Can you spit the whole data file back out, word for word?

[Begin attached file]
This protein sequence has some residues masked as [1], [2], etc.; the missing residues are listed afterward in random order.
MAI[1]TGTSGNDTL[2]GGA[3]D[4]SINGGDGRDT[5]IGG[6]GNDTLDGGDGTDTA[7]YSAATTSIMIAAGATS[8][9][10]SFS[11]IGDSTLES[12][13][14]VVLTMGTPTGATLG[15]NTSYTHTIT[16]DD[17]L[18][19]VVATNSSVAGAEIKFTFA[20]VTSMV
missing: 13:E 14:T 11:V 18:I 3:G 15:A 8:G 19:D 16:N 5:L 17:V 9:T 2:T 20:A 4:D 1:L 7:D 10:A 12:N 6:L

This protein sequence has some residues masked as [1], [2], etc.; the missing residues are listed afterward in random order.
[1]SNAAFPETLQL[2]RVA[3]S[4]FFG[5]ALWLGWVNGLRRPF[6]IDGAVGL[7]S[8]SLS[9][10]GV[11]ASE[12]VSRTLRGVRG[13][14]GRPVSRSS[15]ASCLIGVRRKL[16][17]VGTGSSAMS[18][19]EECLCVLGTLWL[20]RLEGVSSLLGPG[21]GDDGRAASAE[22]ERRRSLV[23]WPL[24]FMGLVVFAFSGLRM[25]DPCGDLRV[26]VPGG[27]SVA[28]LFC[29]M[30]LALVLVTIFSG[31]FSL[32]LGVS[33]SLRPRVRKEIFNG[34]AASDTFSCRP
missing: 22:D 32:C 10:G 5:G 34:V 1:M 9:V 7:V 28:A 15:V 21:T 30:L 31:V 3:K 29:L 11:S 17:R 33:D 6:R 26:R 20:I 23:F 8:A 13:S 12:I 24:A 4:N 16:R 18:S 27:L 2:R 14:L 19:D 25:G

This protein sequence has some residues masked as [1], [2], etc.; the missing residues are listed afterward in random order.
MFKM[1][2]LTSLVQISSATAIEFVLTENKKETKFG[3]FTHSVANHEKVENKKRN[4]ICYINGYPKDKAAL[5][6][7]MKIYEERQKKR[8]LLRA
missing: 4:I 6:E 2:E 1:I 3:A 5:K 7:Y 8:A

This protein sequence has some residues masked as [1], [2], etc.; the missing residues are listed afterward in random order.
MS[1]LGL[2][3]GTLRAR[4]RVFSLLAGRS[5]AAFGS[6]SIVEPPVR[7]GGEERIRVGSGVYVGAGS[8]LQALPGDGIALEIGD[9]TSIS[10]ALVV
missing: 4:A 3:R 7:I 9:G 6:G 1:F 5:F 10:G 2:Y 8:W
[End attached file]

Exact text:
This protein sequence has some residues masked as [1], [2], etc.; the missing residues are listed afterward in random order.
MAI[1]TGTSGNDTL[2]GGA[3]D[4]SINGGDGRDT[5]IGG[6]GNDTLDGGDGTDTA[7]YSAATTSIMIAAGATS[8][9][10]SFS[11]IGDSTLES[12][13][14]VVLTMGTPTGATLG[15]NTSYTHTIT[16]DD[17]L[18][19]VVATNSSVAGAEIKFTFA[20]VTSMV
missing: 13:E 14:T 11:V 18:I 3:G 15:A 8:G 19:D 16:N 5:L 17:V 9:T 2:T 20:A 4:D 1:L 7:D 10:A 12:N 6:L

This protein sequence has some residues masked as [1], [2], etc.; the missing residues are listed afterward in random order.
[1]SNAAFPETLQL[2]RVA[3]S[4]FFG[5]ALWLGWVNGLRRPF[6]IDGAVGL[7]S[8]SLS[9][10]GV[11]ASE[12]VSRTLRGVRG[13][14]GRPVSRSS[15]ASCLIGVRRKL[16][17]VGTGSSAMS[18][19]EECLCVLGTLWL[20]RLEGVSSLLGPG[21]GDDGRAASAE[22]ERRRSLV[23]WPL[24]FMGLVVFAFSGLRM[25]DPCGDLRV[26]VPGG[27]SVA[28]LFC[29]M[30]LALVLVTIFSG[31]FSL[32]LGVS[33]SLRPRVRKEIFNG[34]AASDTFSCRP
missing: 22:D 32:C 10:G 5:G 34:V 1:M 9:V 7:V 28:A 15:V 21:T 30:L 31:V 3:K 29:L 11:S 17:R 33:D 6:R 26:R 20:I 23:F 8:A 13:S 12:I 24:A 4:N 16:R 18:S 27:L 2:R 14:L 19:D 25:G

This protein sequence has some residues masked as [1], [2], etc.; the missing residues are listed afterward in random order.
MFKM[1][2]LTSLVQISSATAIEFVLTENKKETKFG[3]FTHSVANHEKVENKKRN[4]ICYINGYPKDKAAL[5][6][7]MKIYEERQKKR[8]LLRA
missing: 4:I 6:E 2:E 1:I 3:A 5:K 7:Y 8:A

This protein sequence has some residues masked as [1], [2], etc.; the missing residues are listed afterward in random order.
MS[1]LGL[2][3]GTLRAR[4]RVFSLLAGRS[5]AAFGS[6]SIVEPPVR[7]GGEERIRVGSGVYVGAGS[8]LQALPGDGIALEIGD[9]TSIS[10]ALVV
missing: 4:A 3:R 7:I 9:G 6:G 1:F 5:F 10:G 2:Y 8:W